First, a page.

When David Fincher was searching for the perfect Amy Dunne for his 2014 adaptation of Gillian Flynn’s thrilling bestseller Gone Girl, he cast Rosamund Pike because she reminded him of Faye Dunaway in Chinatown. After chameleonic performances as the Bond girl/MI-6 agent Miranda Frost in Die Another Day, the beautiful eldest Bennet sister Jane in Joe Wright’s Pride and Prejudice, and the ditzy, glamorous Helen in An Education, he felt that she had an open, yet unknowable quality that reminded him of Dunaway. Pike’s star-making turn as narcissistic cool girl Amy Dunne earned her numerous accolades, including an Oscar nomination for Best Actress. It’s a career-defining role that has only become more fun to watch as time passes, especially as we become more consumed by the idea of performing for others in daily life. After Gone Girl, Pike has continued to find daring roles that cause viewers to feel compelled by her presence and uneasiness when she’s onscreen, most recently in her Golden Globe-winning performance as Marla Grayson in I Care A Lot. A modern-day Dunaway indeed.
Given Pike’s aptitude for playing complex, thorny women with a wicked sense of humor, she and Academy-Award winner Emerald Fennell are a match made in heaven. In Fennell’s devilish follow-up to Promising Young Woman, Saltburn, Pike plays the icy yet hilarious Lady Elspeth Catton, the “unmaternal matriarch,” as Pike says, of the extraordinarily wealthy family at the film’s center. With her effortless boho chic wardrobe and immediately quotable one-liners, Pike is a scene-stealer. It’s a fantastic depiction of a particular type of narcissistic woman, and she is an absolute comedic force. Elspeth, a character who makes every observation about herself, would be delighted that Pike turns her character into the arguable standout of the film. I was thrilled to speak with Pike over Zoom to discuss her collaboration with Fennell, Lady Elspeth’s lack of maternal grace, and the razor-sharp comedy of Elspeth Catton.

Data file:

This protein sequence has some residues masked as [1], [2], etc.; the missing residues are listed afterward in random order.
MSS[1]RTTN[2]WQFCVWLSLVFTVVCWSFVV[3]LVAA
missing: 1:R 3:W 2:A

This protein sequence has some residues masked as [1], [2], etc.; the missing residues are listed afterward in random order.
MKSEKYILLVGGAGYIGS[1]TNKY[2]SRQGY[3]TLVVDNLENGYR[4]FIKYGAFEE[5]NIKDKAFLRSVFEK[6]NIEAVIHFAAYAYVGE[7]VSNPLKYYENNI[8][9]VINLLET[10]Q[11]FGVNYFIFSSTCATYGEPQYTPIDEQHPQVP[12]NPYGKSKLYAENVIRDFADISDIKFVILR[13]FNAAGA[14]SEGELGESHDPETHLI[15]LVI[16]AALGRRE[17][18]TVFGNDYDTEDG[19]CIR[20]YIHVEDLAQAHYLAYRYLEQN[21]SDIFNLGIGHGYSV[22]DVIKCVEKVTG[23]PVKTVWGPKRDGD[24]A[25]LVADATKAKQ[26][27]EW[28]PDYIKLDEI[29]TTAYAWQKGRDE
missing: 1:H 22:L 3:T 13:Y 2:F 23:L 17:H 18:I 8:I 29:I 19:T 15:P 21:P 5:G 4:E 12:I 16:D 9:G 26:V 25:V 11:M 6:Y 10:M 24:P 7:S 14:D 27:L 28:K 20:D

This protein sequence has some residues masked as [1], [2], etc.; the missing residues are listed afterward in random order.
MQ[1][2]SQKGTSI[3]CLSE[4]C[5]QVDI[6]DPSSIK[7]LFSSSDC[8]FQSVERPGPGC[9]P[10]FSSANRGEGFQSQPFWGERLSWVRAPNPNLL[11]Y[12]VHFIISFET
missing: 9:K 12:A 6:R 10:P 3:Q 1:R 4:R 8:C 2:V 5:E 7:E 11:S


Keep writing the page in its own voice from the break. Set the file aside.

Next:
Sophia Ciminello: Hi, Rosamund; how are you? I’m so excited to talk to you about Saltburn today.
Rosamund Pike: Yeah, I’m doing well. It’s fun to talk about this film. You know, if there was one film to want to get behind, it was this one. We believed in Emerald [Fennell] so much and had a blast making it. We all became very close, so it was one of those where it was a bit like Pride and Prejudice back in the day.
SC: Oh, that’s great, and you’re reuniting here with Carey Mulligan, too.
RP: (Laughs) Yeah, the sisterly bond is intact.
SC: (Laughs) That’s good to hear. I would love to start by discussing your collaboration with Emerald. What were your early conversations with her about the film, and what made you want to enter the world of Saltburn?
RP: You know, in the early conversations, I got the sense that we would shoot in this wonderful house; she was very excited because she’d met a family who appeared to be going to let us shoot in their home and really give us all access to this extraordinary house. But really, I don’t think any of the early conversations prepared me for how far the film would go, how intense it would be, and exactly how she and Linus [Sandgren] would collaborate. I mean, there were images that Linus would show us of body parts, and you would think, “What am I even looking at?” It was so erotic seeming, and yet it was only somebody’s shoulder. But the way that the camera’s looking, everything became more florid, more erotic, more charged, more transgressive. So, I think the early conversations didn’t prepare me for that (laughs).
SC: You’re right about Linus’ cinematography because sometimes there would be a shot of an armpit or an earlobe, and I would think, “Why is this making me feel this way?”
RP: Right, you think, “Oh, am I looking at someone’s buttocks? No.” And then you’re compromised for thinking that it’s sexual when really it was just an armpit. Exactly.
SC: And between Saltburn, I Care A Lot, and Gone Girl, you seem to be drawn to really provocative characters that say something specific about the time that we’re living in–
RP: I’m definitely drawn to provocative characters, yes. I want adults to have fun in the cinema. That’s kind of a big draw for me. I want people to be entertained, and I think this is an entertaining, fun thrill ride of a film. I know that twentysomethings are saying, “This is going to be the defining movie of our generation,” which is so wild and exciting to hear. I think it’s the soundtrack and the way she just dares, you know? Emerald just dares to say stuff, to show stuff. She knows the rhythm of the world she’s creating, so it has a pulse and feels like a fun time even when it’s not. But I think that it’s one step removed because it’s set in 2007, but we’ve only become more obsessive as a culture, you know?